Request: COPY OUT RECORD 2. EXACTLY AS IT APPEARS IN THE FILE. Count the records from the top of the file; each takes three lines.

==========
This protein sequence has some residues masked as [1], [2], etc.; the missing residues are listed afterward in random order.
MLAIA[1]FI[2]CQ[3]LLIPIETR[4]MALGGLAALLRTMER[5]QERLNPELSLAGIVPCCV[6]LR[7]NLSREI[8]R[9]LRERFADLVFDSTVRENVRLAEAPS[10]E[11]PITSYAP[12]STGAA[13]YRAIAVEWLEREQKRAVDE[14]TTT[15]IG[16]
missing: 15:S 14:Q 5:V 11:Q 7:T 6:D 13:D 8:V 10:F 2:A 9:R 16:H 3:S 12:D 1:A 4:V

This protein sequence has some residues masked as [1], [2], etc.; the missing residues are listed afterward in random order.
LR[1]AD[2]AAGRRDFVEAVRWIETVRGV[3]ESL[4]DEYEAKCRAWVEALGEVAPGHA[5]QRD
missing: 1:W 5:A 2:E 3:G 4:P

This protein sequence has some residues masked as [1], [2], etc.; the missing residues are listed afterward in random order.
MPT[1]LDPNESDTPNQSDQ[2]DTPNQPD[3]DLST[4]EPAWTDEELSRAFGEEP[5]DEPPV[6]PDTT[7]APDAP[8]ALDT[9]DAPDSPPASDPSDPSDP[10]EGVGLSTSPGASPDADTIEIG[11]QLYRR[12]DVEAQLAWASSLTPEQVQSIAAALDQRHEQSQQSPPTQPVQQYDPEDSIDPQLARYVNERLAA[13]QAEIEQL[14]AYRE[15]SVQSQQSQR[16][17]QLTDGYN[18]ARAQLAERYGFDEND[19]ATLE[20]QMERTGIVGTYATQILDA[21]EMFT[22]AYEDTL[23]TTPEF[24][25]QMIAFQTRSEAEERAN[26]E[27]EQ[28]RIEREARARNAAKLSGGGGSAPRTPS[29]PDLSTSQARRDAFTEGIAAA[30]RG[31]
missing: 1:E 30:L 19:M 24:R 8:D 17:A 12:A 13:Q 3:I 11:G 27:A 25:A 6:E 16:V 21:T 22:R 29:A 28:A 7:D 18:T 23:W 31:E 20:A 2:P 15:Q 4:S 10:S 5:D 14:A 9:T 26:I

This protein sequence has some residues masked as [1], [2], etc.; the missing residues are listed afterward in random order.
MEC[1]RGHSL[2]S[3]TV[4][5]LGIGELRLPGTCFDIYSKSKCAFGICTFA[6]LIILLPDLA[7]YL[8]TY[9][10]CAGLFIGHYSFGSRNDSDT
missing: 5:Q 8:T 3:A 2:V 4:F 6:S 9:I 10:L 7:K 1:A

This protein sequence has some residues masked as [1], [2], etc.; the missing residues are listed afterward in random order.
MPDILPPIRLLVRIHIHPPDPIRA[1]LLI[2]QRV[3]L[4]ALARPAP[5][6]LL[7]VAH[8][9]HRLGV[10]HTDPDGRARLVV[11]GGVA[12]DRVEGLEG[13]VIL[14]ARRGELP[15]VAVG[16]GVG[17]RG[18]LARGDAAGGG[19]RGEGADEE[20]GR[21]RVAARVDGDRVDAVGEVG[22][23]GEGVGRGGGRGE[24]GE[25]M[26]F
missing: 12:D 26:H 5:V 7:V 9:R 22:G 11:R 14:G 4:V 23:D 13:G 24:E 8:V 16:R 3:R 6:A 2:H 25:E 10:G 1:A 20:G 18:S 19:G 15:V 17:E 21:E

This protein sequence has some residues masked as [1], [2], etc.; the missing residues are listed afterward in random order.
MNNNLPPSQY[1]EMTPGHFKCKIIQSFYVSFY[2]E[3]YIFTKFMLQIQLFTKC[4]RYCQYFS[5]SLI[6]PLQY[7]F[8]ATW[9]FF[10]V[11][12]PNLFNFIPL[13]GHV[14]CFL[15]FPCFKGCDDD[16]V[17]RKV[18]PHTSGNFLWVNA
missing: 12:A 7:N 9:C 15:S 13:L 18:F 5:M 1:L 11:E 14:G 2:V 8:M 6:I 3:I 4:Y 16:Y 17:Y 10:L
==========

This protein sequence has some residues masked as [1], [2], etc.; the missing residues are listed afterward in random order.
LR[1]AD[2]AAGRRDFVEAVRWIETVRGV[3]ESL[4]DEYEAKCRAWVEALGEVAPGHA[5]QRD
missing: 1:W 5:A 2:E 3:G 4:P